The way fee (with very rare mysterious exceptions plus the Southern Anomaly) never applied to steam carriage (note there is no obvious statutory basis for this).  Calvet Hahn and Ken de Lisle realized this was going on from the beginning of contract mail on the Hudson (and the Steamboat or similar was the normal marking on such, rather than way).
But the fact that, beginning in 1842, Mobile and later New Orleans, But Not St. Louis, began charging the  one cent confused other students.  (The PMG straightened this out at the end of 1852 --  soon Mobile reverted to Steamboat for contract letters).  The NO story was, fairly well described in the New Orleans book.  Note that Ashbrook and Chase thought that the use of the two markings was indescriminate -- which was not entirely right, but closer to the truth.  I figured the correct, evolutionary explanation and spread it around -- I think that explains why Dick Graham (via Tom Alexander) was coming around.  Recently Jim Baird has published the story, basically correctly, though I disagree on a few points and he doesn't mention the pioneering studies of Hahn and de Lisle.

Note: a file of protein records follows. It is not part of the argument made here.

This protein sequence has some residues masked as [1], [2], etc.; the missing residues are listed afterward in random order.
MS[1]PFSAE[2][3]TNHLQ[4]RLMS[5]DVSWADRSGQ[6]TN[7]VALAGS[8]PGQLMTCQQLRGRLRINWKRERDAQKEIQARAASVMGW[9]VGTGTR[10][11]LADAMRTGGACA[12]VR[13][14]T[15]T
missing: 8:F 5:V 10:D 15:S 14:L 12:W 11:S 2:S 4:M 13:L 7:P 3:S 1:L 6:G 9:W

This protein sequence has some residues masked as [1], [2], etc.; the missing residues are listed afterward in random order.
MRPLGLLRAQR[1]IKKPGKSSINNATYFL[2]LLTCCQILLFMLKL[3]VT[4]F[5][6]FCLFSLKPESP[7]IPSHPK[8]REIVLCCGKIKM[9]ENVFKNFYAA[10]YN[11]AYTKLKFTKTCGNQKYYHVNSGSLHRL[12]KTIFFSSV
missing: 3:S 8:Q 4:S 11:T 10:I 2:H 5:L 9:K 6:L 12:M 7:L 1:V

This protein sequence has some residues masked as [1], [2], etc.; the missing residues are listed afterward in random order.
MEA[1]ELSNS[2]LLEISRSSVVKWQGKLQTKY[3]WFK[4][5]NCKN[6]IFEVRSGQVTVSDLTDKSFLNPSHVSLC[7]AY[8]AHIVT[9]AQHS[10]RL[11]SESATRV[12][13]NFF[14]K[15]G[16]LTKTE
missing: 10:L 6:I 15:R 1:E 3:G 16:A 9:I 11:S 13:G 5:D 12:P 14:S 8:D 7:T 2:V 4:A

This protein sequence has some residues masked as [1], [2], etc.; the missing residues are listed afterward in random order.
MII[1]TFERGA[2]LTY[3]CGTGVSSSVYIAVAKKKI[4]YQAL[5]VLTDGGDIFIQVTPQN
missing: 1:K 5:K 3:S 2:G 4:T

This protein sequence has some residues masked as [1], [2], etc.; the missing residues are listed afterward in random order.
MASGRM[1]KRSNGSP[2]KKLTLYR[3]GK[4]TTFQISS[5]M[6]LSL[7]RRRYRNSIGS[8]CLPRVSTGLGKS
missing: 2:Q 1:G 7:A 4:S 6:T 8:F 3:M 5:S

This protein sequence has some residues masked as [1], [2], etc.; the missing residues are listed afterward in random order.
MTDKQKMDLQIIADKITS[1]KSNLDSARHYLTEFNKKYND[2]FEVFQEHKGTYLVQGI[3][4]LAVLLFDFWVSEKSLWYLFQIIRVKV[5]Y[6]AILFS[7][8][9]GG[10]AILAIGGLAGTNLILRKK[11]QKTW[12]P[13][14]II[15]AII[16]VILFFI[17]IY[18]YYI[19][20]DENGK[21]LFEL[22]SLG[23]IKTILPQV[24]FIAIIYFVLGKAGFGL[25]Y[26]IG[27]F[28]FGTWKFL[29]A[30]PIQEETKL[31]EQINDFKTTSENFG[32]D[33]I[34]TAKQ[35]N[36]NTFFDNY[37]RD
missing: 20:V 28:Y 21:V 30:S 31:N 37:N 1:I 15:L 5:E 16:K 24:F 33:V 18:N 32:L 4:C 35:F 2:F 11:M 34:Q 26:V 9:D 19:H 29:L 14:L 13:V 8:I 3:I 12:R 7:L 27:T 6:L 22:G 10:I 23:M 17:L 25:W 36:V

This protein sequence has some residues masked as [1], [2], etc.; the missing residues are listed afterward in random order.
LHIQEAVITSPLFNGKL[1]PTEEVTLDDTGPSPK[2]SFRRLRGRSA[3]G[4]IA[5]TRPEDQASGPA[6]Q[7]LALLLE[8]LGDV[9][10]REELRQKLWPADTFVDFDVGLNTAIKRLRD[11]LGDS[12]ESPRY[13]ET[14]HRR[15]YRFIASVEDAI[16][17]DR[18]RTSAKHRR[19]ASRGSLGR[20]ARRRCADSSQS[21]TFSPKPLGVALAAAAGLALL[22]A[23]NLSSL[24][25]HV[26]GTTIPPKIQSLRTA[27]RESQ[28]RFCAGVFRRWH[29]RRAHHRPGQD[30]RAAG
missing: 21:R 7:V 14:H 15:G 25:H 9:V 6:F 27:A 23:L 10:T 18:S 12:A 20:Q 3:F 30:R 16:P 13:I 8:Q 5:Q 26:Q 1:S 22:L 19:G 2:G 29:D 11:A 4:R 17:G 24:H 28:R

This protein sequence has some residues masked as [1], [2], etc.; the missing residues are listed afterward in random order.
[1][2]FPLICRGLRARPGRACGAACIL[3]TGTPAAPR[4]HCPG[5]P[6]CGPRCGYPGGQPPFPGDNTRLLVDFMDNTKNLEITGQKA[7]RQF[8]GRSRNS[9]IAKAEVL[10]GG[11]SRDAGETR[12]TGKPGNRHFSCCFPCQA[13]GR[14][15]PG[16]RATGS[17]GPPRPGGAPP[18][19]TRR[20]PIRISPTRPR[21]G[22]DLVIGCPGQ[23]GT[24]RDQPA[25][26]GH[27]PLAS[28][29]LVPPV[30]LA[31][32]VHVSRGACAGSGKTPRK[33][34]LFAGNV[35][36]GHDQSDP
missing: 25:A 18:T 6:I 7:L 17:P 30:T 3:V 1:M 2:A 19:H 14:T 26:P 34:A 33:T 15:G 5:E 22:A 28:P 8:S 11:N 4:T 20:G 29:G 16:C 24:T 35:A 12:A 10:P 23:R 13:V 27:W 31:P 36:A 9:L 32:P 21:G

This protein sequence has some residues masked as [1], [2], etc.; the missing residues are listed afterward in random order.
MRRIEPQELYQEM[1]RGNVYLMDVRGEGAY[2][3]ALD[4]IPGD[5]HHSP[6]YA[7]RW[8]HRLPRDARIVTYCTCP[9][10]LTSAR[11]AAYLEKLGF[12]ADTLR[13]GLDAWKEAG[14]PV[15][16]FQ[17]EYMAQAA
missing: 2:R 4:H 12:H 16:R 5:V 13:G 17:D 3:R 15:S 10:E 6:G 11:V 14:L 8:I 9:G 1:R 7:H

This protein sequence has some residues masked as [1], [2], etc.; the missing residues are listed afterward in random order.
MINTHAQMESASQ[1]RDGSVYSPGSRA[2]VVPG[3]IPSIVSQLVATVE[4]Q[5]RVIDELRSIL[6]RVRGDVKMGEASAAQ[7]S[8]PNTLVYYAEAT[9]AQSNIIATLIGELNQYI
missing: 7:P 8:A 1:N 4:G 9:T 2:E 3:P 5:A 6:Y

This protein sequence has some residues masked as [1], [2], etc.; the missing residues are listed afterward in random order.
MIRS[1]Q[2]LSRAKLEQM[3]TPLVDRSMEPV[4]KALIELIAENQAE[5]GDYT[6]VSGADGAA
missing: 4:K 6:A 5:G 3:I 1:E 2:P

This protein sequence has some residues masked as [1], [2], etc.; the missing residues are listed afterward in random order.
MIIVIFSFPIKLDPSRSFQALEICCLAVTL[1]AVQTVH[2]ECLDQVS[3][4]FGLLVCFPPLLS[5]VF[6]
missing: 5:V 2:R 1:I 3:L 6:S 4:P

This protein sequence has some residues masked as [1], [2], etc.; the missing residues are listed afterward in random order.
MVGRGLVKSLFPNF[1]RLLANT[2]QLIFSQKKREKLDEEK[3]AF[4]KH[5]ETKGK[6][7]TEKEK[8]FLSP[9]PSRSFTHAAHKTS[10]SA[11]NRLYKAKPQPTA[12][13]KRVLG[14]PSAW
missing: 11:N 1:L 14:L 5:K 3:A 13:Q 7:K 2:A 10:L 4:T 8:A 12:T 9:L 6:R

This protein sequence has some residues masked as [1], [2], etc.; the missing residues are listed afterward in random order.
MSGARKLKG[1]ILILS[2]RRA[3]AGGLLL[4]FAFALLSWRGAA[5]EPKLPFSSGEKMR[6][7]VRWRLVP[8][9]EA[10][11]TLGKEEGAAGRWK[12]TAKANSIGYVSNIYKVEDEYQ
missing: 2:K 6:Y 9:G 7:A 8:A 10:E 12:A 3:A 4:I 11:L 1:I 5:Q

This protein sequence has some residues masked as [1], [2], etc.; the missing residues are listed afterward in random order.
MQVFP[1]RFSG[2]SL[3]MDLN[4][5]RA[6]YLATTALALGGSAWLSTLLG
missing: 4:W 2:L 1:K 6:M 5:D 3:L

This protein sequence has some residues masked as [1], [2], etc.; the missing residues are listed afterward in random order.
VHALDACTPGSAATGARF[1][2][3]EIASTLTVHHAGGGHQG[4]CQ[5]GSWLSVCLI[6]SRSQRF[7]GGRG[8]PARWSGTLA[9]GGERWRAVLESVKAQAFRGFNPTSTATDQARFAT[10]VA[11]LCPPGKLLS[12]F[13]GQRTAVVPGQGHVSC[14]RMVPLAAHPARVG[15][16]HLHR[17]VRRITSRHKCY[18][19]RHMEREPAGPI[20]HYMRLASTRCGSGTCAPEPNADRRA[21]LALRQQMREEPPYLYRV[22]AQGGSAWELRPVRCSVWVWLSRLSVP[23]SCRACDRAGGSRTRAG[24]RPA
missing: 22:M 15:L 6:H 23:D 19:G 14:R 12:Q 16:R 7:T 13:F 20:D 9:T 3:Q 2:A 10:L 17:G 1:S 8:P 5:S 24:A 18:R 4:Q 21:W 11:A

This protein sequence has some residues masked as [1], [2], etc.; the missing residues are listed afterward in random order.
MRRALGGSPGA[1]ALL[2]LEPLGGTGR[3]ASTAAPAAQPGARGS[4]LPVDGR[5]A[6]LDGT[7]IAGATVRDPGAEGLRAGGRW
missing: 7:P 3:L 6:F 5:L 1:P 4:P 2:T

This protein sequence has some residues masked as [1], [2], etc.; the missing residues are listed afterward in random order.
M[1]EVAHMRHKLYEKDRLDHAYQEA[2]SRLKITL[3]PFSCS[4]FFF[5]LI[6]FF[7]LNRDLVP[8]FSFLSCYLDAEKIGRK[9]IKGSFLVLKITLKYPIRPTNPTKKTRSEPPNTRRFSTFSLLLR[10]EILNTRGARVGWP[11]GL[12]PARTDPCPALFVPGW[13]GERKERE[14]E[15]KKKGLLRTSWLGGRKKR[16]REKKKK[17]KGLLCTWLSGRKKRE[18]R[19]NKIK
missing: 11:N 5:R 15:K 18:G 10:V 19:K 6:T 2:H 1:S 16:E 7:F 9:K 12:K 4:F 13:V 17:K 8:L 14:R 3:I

So no -- the 3 cent penalty has nothing to do with the one cent way fee for horse powered carriage. 
    Note the logic of using Steamboat markings indescriminately for contract and non contract letters.  Neither of these were charged extra.  The pony letters were charged.  So it was a bit confusing to charge or not charge one cent on Way marked letters depending.  (I do have an example from Baltimore where that happened). (Letters on the Nantucket--New Bedford ferry route can be found with the extra charge -- I forget if this was in both directions -- but Nantucket called them way and New Bedford called them steam.  These are very scarce.)

Posted Jan 21, 19 19:15 by Steven M. Roth (inland waterways)

Way Fee Penalty


To clarify, isn't the penalty a postage penalty (double the unpaid postage) not a penalty affecting the WAY fee which remained 1 cent?

Posted Jan 21, 19 18:08 by Larry Bustillo (suburban)

Way Penalty


Thank You. Had never heard of such a thing. Where did you find the documentation ?

Posted Jan 21, 19 17:55 by Mark Metkin (metkin)

Wells Fargo San Francisco Handstamps

David Snow, your posts and cover descriptions are always a joy to read. I believe the San Francisco big double circle handstamp went out of use in 1863 rather than 1868. The Levy records may reflect somebody reading a year date incorrectly.